Topic of your interest

Modelling colour appearance for full colour 3D printers

Short name: ColourMod 3D

Fogra no. 13.005
Project leader: Dr A. Kraushaar
Partner: Dr P. Urban (IGD Darmstadt), Dr A. Kienle (ILM)
Funding: BMWK (IGF) via AiF

 

Timescale: 1.10.2019 until 30.09.2021

Objective and relevance

With the aim of reducing the temporal and monetary characterisation and profiling effort of modern 3D full-colour printers and at the same time ensuring a practice-ready colour accuracy, intrinsic optical parameters of full-colour prints are to be recorded in this project and modelled and validated for practice-relevant fields of application. The optical characterisation of the components produced in Polyjet and Multijet fusion will provide the necessary parameters for visual characterisation (colour and translucency) and thus enable profiling and control. 

The implementation and performance optimisation of “Four-Flux-Model” as well as a feedback neural network promise a precise understanding of the relationship between the CMYKCW control values and the resulting colour appearance for many practical applications.

The 3D printing profiles to be developed are to be embedded in the ICC colour management architecture iccMAX (ISO 15076-2) and will be based on the control values available in practice for the concrete arrangement of the manufacturer or driver-dependent voxel arrangement.

Dr Andreas Kraushaar

Prepress Technology

+49 89 431 82 - 335

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Solution steps

First, the intrinsic optical parameters of full-colour prints are to be recorded and modelled and validated for practice-relevant fields of application. The implementation and performance optimisation of the “Four-Flux-Model” and the Monte-Carlo based training of a feedback neural network promise a sufficiently precise understanding of the relationship between the control values cyan, magenta, yellow, black, clear medium and white (CMYKCW) and the resulting colour appearance for many practical applications. This relationship is to be investigated both on the basis of the control values (CMYKCW tonal values) available in practice and for the concrete arrangement of the manufacturer- or driver-dependent voxel arrangement (if available).

This is especially true for the fundamental optical characterization or modelling as well as the visual plausibility and practice-oriented measurability, which is strongly determined by the application case of the 3D printing industry. A first application case is the determination of the necessary measuring parameters for the development or adaptation of colour measuring devices, a second is the limits of the use of established colour measuring devices for the characterisation of 3D full colour prints or, if necessary, their further development or, for example, the concrete integration of 3D printing profiles in Photoshop for a colour-accurate preview (soft proof).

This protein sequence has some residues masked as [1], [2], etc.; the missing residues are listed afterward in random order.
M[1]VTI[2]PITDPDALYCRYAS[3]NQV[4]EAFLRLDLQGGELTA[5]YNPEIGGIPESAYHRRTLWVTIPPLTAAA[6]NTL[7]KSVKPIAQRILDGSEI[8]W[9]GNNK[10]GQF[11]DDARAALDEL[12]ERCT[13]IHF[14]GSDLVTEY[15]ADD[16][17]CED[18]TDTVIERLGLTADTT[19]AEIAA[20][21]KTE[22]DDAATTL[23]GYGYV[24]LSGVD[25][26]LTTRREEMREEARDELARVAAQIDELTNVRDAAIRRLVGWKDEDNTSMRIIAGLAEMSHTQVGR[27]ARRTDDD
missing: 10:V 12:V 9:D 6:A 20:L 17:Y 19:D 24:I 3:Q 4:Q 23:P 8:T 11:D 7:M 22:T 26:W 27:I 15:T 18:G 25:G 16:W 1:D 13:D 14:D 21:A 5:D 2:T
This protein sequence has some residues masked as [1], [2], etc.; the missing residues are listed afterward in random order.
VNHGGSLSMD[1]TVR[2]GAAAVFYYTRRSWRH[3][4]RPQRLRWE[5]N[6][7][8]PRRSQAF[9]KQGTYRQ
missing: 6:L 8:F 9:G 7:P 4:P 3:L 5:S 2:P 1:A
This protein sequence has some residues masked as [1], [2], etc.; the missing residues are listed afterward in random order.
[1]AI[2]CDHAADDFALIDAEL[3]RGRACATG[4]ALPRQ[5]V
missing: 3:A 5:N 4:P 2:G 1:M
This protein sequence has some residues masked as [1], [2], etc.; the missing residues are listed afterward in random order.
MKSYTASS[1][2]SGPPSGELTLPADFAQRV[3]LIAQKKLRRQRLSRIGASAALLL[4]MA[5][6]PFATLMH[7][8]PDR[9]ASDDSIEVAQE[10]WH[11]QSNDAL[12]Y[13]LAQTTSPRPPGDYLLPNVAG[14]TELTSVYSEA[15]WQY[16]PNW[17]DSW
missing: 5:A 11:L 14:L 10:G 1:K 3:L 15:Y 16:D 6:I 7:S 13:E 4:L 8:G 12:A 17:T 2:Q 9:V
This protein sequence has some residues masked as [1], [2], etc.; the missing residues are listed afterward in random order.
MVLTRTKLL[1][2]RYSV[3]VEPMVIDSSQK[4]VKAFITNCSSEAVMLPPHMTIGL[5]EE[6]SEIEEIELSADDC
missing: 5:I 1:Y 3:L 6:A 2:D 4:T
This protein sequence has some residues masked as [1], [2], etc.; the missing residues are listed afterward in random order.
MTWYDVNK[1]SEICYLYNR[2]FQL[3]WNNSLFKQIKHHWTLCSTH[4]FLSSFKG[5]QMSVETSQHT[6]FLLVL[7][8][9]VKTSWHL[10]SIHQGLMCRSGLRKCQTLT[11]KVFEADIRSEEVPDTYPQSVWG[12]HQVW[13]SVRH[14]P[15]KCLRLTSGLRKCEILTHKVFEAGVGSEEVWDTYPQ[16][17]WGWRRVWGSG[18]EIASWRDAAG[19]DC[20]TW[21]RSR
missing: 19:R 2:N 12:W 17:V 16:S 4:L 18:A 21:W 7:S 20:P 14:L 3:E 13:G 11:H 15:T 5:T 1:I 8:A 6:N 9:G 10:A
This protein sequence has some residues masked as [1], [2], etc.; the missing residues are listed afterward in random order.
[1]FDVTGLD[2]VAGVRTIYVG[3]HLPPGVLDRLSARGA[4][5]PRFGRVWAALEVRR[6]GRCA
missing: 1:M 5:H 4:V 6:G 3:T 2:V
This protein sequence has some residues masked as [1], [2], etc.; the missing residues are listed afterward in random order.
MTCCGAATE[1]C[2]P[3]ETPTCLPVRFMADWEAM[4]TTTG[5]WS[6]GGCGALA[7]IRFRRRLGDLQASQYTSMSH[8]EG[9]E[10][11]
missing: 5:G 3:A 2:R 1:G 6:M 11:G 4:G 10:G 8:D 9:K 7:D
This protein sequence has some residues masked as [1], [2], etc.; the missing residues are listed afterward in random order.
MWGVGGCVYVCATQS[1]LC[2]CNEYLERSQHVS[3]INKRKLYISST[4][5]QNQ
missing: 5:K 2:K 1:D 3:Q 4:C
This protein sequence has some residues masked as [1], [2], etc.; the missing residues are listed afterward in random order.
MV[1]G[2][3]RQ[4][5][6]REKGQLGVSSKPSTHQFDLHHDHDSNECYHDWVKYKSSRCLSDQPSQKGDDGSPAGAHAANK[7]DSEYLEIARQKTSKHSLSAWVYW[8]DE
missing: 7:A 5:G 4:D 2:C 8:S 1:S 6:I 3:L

Results

In this project, methods for improving colour management in graphic 3D printing were investigated and further developed. The analysis of the currently available control options showed three different variants. These are 3D printers that only offer RGB control and are therefore limited to a LookUp-based colour description. Here it could be shown that the profiling of concrete 3D printers improves the colour accuracy by up to 30% compared to the default printer profiles. For this purpose, a web application was programmed that enables the measurement of the new translucency parameter alpha.

Discover webtool

In the second case, access to the device tone values and thus the basic colorants used is possible. This access extends the description by means of optical, i.e. phenomenological 3D printer models. With the help of machine-learning algorithms, the colour accuracy for established 3D printers (Stratasys J750, Mimaki 3DUJ-553) could be improved by a factor of 6 (with the same number of colour patches).

With full control of the material ratios in all voxels, i.e. the microstructure, the simulation of light propagation using physics-based 3D printer models showed unprecedented accuracy in predicting 3D-printed visual effects, especially colour and translucency. However, this simulation is not yet real-time capable even with current hardware acceleration. An application was also developed for this purpose, which illustrates the relationship between device tone values and final colour impression.

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